It seemed to me that there were lots of ways in which the outer self can make known or express the inner self – e.g. through behaviour, gesture, grooming, ritual, touch etc. But too there were some elements relating to the outer self that might frustrate or obscure this – such as cultural norms, comparison with others, beauty standards, restrictions, and indeed gender. Reflecting that, if I am to explore self-expression I would need to do so as myself – a woman – I wanted to explore too the factors relating to identity in this gendered case.

I feel I barely scratched the surface (and this by no means counts as some proper feminist/gender theory – merely a brain dump in the moment). But it helped to coalesce in my mind that there are various societal structures that obscure the female self. Who am I really if I stripped away the gender roles and behavioural conventions expected of me? How would I act? How much of my personality has been shaped irrevocably by the expectations and experiences of my gender from early childhood?

So it seemed that to adopt a gendered lens to my exploration of self-expression might be an interesting path to pursue. But I was keen to move beyond the male gaze topic I had previously explored in my contextualising research of earlier units, and not only explore literal self-portraiture. I want to explore expression specifically – of thoughts or feelings – to make the inner world apparent.

I knew this would bring me back to the world of abstract expressionism, where I had previously learnt of Lee Krasner in particular. I was excited to learn that there was an exhibition on the 9th street artists at Gazelli Art House in London, who I had been reading about back in Unit 1, so went along to see some of their works for myself. Below are some of the works I liked most from that exhibition:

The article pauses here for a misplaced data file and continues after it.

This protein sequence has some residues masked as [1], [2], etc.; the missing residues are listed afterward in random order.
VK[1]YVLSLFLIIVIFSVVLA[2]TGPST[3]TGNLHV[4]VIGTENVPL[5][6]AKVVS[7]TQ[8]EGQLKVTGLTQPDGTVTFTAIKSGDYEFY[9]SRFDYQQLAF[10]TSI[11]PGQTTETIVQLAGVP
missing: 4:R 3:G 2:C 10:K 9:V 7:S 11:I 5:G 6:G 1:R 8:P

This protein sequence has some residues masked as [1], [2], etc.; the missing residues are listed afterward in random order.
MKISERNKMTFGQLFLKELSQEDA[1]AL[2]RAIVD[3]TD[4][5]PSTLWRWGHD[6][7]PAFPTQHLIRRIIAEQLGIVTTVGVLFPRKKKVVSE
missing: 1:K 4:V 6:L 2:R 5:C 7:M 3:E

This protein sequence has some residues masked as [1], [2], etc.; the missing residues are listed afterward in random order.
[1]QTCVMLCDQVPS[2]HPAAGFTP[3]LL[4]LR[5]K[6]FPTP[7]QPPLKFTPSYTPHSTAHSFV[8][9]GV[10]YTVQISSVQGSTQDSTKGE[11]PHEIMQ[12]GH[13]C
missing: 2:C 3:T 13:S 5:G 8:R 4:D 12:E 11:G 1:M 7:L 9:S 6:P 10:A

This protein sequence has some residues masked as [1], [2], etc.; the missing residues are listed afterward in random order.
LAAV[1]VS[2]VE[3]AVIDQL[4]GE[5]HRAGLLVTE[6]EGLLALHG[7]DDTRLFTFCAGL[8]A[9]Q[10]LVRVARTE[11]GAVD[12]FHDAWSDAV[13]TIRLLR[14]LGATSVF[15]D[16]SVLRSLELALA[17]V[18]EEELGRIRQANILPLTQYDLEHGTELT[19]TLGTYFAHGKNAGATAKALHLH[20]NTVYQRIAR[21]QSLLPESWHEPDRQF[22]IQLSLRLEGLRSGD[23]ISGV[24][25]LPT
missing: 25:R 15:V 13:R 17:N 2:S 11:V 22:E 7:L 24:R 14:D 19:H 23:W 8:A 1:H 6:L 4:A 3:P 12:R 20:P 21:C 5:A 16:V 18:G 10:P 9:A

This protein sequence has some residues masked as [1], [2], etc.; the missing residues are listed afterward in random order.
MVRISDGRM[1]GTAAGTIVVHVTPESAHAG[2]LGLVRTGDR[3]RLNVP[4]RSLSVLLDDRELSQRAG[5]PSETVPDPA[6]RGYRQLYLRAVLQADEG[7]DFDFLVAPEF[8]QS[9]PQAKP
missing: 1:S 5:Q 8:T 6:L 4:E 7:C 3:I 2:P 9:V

It is intriguing that several of my preferred pieces were by Grace Hartigan, she seems to here have particularly intriguing use of colour.

This coincided with a performance I learned of through an instagram post (below). The idea of natural barefoot dance defying the social norms of the day intrigued me, so I decided to attend the performance!

It was fascinating to learn about this pioneering woman, whose tumultuous life was immortalised in film, who led a sea-change in the approach to modern dance. She was opposed to the unnatural restricting and painful movements imposed on ballet dancers (who are intended to produce the appearance of floating on air), and instead sought a freedom of movement that expressed the innermost spirit, hoping to inspire individuality and authentic movement for all. As such she was a proponent of improvisation in dance, and was often danced in response to great musical pieces.

She was inspired by ocean waves, and the poses of Ancient Greek sculpture – from which she also derived her flowing fabric costumes.

There were 3 performances at the Barbican that night. One was a restaging of an original Duncan choreographed piece – The Dance of the Furies (with 5 dancers). The Second was Five Brahms Watzes in the Manner of Isadora Duncan, a choreography by Frederick Ashton that took on the style of Duncan (A solo piece). The final piece was a new work developed specially for this Barbican bill, which was inspired by this technique, called Unda (with 6 dancers).

It was entrancing to watch these dancers across the various pieces. I was particularly moved by the solo piece, in which the expression of the dancer was most apparent.

This is a short excerpt from a similar staging of the Five Brahms Waltzes from a few years ago

The group pieces were fascinating, though I found it more difficult to glean perhaps a clear expression in the Unda work, it seemed more of a narrative to me (around friendships forming, routine, death and loss). There was an interesting use of water in it – dripping from above into large washing bowls placed around the set. The finale of the piece involved the dancers ‘washing’ themselves and then splashing the water around using their hair and limbs. IT was quite interesting to see these precise movements interacting with the liquid.